There are three letters on the lips of everyone closely associated with CCGs at the moment - these three letters are CSU. These letters stand for Commissioning Support Units and you would be forgiven for not having heard much about them as they are quietly getting on with the job they have been tasked to do by the huge behemoth that is the National Commissioning Board.
CSUs have been set up and separate ones are running in every part of the English NHS. They were first described in late 2011 but not a great deal has been said about them, however it is vital we let more people know about them.
CCGs have been tasked to provide healthcare for local communities on an absolute pittance of a budget compared to what PCTs used to have available to spend on patients.
First mooted by the Dept of Health in late 2011 when the Health Bill was seeing more and more opposition CSUs were designed to provide ‘support’ to CCGs. This is a calculated move by the Dept of Health and National Commissioning Board - they always knew this ‘outside’ help would be needed for CCGs.
CSUs are well and truly in place now and are fully staffed - often with PCT staff who have moved on from their previous job. The CSUs provide vital back office support to CCGs on issues such as human resources, pay roll issues, patient engagement and more significantly provide help with major issues such as service redesign.
Now here is the nub of the issue and one which is a further example of the English NHS sell off we see all around us - the original document mentioned the fact these CSUs would be ‘outsourced’ by 2015. This of course means that they will set up their organisation, take on significant roles in locality commissioning and then they will be sold off to the private sector in 2015.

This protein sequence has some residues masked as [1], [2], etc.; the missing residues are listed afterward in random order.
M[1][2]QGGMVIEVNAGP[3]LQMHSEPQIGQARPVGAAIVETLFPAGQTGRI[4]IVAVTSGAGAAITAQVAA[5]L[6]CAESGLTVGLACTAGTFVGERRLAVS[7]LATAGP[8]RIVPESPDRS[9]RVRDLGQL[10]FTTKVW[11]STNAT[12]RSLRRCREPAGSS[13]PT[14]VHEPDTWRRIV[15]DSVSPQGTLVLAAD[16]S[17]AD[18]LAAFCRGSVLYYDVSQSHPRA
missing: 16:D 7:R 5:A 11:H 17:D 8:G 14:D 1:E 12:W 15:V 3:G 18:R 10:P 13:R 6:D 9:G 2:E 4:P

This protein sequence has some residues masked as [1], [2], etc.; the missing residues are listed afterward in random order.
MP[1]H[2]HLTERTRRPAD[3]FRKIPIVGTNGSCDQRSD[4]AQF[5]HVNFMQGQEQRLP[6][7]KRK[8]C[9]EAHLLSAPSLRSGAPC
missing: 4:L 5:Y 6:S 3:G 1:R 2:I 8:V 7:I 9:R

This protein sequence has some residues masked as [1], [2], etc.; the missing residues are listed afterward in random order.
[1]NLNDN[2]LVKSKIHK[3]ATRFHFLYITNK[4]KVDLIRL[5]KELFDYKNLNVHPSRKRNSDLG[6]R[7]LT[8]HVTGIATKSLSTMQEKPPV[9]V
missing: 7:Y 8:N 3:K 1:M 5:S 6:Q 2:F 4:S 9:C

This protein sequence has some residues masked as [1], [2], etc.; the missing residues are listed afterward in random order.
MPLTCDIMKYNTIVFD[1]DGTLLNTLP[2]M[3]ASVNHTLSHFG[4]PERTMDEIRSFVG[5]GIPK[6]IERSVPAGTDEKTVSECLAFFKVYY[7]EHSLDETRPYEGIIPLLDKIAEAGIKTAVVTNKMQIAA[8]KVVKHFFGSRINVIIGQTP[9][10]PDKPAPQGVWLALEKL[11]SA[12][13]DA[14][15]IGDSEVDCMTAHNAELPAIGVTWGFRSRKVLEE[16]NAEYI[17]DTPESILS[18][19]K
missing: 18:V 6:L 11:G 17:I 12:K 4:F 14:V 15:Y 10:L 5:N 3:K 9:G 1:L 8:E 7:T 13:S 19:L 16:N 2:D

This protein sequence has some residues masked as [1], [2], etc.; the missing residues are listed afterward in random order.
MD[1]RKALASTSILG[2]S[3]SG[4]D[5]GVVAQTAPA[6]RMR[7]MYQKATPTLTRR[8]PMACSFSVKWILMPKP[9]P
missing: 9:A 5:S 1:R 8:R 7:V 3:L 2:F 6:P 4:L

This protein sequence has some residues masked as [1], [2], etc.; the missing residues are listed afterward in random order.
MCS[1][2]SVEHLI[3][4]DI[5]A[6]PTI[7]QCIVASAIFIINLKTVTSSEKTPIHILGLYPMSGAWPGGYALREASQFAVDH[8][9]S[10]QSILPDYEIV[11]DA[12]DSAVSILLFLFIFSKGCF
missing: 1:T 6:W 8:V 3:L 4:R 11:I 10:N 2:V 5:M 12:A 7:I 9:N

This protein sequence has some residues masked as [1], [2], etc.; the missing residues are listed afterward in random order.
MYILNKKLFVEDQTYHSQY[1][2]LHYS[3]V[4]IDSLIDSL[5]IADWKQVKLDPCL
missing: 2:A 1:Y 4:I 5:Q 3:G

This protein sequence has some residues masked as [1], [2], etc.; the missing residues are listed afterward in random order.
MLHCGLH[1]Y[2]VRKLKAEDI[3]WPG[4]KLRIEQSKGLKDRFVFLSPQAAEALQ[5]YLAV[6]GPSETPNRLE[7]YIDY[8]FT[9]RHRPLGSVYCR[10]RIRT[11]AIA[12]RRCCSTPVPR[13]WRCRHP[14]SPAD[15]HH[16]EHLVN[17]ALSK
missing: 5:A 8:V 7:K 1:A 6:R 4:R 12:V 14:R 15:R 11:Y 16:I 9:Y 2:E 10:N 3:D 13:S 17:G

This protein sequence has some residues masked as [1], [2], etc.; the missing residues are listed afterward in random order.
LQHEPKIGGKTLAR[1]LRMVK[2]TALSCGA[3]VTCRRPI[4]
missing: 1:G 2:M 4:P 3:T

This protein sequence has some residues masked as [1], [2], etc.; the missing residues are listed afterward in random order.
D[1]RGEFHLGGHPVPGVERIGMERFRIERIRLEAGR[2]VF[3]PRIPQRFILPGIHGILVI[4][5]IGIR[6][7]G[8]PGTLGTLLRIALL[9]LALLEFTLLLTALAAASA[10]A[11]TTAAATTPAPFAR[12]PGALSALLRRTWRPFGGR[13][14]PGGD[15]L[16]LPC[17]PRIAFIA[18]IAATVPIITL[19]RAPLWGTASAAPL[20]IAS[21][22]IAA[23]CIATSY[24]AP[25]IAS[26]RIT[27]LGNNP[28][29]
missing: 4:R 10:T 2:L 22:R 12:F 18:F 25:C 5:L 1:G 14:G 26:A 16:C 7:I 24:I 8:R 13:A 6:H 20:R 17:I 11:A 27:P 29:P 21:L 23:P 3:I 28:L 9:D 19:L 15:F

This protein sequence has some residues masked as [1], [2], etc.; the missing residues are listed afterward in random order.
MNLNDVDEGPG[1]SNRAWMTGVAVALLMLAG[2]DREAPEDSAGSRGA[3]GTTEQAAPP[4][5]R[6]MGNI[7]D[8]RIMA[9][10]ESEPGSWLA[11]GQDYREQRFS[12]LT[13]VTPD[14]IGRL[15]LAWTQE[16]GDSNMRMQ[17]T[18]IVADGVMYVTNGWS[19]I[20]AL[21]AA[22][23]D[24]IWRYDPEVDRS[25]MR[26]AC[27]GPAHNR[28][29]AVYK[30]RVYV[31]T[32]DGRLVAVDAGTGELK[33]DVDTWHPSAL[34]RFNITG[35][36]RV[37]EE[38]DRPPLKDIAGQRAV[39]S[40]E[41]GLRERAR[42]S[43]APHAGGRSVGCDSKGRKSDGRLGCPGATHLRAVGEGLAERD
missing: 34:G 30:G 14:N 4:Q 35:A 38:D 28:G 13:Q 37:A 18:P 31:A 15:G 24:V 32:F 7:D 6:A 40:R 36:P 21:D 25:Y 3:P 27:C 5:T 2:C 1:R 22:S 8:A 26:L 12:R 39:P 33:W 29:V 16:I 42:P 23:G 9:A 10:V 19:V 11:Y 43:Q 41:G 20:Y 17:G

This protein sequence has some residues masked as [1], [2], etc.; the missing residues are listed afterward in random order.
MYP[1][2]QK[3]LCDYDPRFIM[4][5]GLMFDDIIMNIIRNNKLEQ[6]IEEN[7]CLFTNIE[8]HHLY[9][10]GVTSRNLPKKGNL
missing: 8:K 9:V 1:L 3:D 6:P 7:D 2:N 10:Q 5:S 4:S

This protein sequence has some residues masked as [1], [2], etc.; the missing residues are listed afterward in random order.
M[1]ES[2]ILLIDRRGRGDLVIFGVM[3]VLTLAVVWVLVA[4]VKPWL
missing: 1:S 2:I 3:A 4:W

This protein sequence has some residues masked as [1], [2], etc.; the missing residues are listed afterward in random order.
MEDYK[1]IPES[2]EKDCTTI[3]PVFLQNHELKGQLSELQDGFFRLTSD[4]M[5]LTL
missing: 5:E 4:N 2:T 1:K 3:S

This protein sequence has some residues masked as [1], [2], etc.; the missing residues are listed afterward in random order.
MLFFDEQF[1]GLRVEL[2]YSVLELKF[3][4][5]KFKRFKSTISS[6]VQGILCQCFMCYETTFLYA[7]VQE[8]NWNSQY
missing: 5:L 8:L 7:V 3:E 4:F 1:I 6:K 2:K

The CSU guidance can be found here and it screams of being made ready for sale to the highest bidder. Much talk of ‘customers’ and using the ‘independent sector’ - things you are more likely to hear in a Tesco management document rather than an NHS one.
It is another shocking example of how the NHS is being transformed into a saleable commodity - it is being fattened up ready for sale at the market! Once the City and management consultants get a grip on CSUs they will have control of a very influential part of the NHS that provides care for patients. It is well evidenced that introducing private companies into health care systems increases cost and reduces efficiency. Companies have to make profits to please their shareholders and directors. These profits could be reinvested in patient care or more nurses for example.
It is a shocking prospect and we should be lobbying MPs and policy makers to say this CSU sell off is wrong. It should not happen and we need a political commitment that CSUs will remain within the NHS and within the public sector.
Courtesy of Dr David Wrigley